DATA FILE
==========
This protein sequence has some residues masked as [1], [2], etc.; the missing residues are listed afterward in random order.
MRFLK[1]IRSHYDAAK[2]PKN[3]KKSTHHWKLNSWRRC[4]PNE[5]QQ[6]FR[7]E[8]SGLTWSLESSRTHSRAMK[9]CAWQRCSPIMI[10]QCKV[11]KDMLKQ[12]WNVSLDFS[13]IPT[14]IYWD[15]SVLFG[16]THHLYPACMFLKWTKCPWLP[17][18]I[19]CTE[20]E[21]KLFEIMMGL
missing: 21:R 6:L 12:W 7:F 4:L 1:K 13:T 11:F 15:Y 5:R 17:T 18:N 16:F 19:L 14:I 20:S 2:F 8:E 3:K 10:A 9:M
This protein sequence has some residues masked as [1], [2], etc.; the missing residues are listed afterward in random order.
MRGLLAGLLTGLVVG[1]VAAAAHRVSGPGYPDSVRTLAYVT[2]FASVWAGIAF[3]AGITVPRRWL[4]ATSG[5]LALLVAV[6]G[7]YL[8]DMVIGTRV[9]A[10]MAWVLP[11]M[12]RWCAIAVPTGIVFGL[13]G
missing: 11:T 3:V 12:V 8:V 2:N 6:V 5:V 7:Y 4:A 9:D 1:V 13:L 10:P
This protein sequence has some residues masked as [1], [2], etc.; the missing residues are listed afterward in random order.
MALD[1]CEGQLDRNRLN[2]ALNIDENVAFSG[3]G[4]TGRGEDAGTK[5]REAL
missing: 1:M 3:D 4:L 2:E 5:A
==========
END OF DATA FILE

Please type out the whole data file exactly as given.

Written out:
This protein sequence has some residues masked as [1], [2], etc.; the missing residues are listed afterward in random order.
MRFLK[1]IRSHYDAAK[2]PKN[3]KKSTHHWKLNSWRRC[4]PNE[5]QQ[6]FR[7]E[8]SGLTWSLESSRTHSRAMK[9]CAWQRCSPIMI[10]QCKV[11]KDMLKQ[12]WNVSLDFS[13]IPT[14]IYWD[15]SVLFG[16]THHLYPACMFLKWTKCPWLP[17][18]I[19]CTE[20]E[21]KLFEIMMGL
missing: 21:R 6:L 12:W 7:F 4:L 1:K 13:T 11:F 15:Y 5:R 17:T 18:N 16:F 19:L 14:I 20:S 2:F 8:E 3:K 10:A 9:M
This protein sequence has some residues masked as [1], [2], etc.; the missing residues are listed afterward in random order.
MRGLLAGLLTGLVVG[1]VAAAAHRVSGPGYPDSVRTLAYVT[2]FASVWAGIAF[3]AGITVPRRWL[4]ATSG[5]LALLVAV[6]G[7]YL[8]DMVIGTRV[9]A[10]MAWVLP[11]M[12]RWCAIAVPTGIVFGL[13]G
missing: 11:T 3:V 12:V 8:V 2:N 6:V 5:V 7:Y 4:A 9:D 1:V 13:L 10:P
This protein sequence has some residues masked as [1], [2], etc.; the missing residues are listed afterward in random order.
MALD[1]CEGQLDRNRLN[2]ALNIDENVAFSG[3]G[4]TGRGEDAGTK[5]REAL
missing: 1:M 3:D 4:L 2:E 5:A